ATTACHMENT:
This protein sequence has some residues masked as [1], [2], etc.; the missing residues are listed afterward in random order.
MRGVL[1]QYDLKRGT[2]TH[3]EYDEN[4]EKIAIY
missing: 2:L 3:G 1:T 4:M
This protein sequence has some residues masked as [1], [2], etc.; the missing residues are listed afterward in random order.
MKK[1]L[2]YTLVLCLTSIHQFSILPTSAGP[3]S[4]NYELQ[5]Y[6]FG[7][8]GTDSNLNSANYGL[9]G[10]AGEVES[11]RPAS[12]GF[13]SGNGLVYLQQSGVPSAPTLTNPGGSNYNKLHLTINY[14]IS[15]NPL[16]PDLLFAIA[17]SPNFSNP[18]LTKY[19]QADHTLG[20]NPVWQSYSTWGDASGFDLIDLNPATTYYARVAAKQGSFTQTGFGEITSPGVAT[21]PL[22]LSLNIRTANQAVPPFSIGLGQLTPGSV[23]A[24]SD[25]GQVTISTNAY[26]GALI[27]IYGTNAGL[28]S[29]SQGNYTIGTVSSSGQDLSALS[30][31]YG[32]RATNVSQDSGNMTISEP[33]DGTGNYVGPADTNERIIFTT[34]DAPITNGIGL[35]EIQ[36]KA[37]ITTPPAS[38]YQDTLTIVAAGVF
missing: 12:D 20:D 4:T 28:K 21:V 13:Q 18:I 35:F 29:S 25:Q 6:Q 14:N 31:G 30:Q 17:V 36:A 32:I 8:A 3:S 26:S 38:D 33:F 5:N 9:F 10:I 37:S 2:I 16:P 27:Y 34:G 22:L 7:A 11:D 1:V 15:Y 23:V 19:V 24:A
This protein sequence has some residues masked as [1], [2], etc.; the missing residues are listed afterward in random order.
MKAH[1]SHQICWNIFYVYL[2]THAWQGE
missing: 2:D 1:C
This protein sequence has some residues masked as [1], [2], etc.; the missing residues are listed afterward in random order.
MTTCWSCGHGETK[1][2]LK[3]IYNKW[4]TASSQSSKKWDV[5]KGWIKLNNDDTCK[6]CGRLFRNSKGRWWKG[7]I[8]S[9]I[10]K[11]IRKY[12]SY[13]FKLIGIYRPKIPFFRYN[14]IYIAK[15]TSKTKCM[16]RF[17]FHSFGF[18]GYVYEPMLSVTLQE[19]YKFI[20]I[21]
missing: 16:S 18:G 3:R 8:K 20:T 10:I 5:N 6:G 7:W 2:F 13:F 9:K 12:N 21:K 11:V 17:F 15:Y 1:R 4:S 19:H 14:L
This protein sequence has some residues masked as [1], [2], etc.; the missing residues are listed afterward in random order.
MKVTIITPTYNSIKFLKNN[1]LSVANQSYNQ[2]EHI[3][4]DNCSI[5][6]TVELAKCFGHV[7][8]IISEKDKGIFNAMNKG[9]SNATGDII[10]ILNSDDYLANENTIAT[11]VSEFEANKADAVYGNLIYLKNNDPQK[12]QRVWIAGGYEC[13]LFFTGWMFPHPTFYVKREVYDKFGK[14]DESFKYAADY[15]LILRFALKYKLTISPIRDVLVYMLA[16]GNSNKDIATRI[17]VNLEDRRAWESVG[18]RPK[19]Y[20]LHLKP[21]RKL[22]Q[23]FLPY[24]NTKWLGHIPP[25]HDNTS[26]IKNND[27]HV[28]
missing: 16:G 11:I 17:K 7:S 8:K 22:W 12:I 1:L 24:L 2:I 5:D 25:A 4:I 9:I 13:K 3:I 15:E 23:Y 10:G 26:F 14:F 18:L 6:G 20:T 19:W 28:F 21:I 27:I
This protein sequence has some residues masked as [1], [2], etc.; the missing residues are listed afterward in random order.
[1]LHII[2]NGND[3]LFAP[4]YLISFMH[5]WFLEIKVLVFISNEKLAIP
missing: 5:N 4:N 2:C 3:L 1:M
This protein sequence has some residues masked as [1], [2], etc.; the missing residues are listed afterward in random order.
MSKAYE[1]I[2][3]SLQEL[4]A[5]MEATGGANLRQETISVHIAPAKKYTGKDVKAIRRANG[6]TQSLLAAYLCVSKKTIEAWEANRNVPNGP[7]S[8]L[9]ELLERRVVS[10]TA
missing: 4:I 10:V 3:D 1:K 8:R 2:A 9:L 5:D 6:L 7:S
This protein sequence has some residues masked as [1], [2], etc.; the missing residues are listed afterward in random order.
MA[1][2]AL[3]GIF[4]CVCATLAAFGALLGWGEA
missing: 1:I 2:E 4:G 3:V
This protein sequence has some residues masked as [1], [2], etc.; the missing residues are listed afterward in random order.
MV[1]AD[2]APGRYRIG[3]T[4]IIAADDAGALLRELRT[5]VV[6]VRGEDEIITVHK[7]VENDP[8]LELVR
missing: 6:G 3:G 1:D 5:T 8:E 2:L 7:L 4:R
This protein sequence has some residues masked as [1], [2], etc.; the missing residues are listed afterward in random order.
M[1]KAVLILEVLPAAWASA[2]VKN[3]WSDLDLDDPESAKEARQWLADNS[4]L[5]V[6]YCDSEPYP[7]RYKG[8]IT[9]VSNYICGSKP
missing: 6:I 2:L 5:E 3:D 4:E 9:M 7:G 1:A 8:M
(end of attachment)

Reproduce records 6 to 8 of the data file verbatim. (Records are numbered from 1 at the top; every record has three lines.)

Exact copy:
This protein sequence has some residues masked as [1], [2], etc.; the missing residues are listed afterward in random order.
[1]LHII[2]NGND[3]LFAP[4]YLISFMH[5]WFLEIKVLVFISNEKLAIP
missing: 5:N 4:N 2:C 3:L 1:M
This protein sequence has some residues masked as [1], [2], etc.; the missing residues are listed afterward in random order.
MSKAYE[1]I[2][3]SLQEL[4]A[5]MEATGGANLRQETISVHIAPAKKYTGKDVKAIRRANG[6]TQSLLAAYLCVSKKTIEAWEANRNVPNGP[7]S[8]L[9]ELLERRVVS[10]TA
missing: 4:I 10:V 3:D 1:K 8:R 2:A 9:L 5:D 6:L 7:S
This protein sequence has some residues masked as [1], [2], etc.; the missing residues are listed afterward in random order.
MA[1][2]AL[3]GIF[4]CVCATLAAFGALLGWGEA
missing: 1:I 2:E 4:G 3:V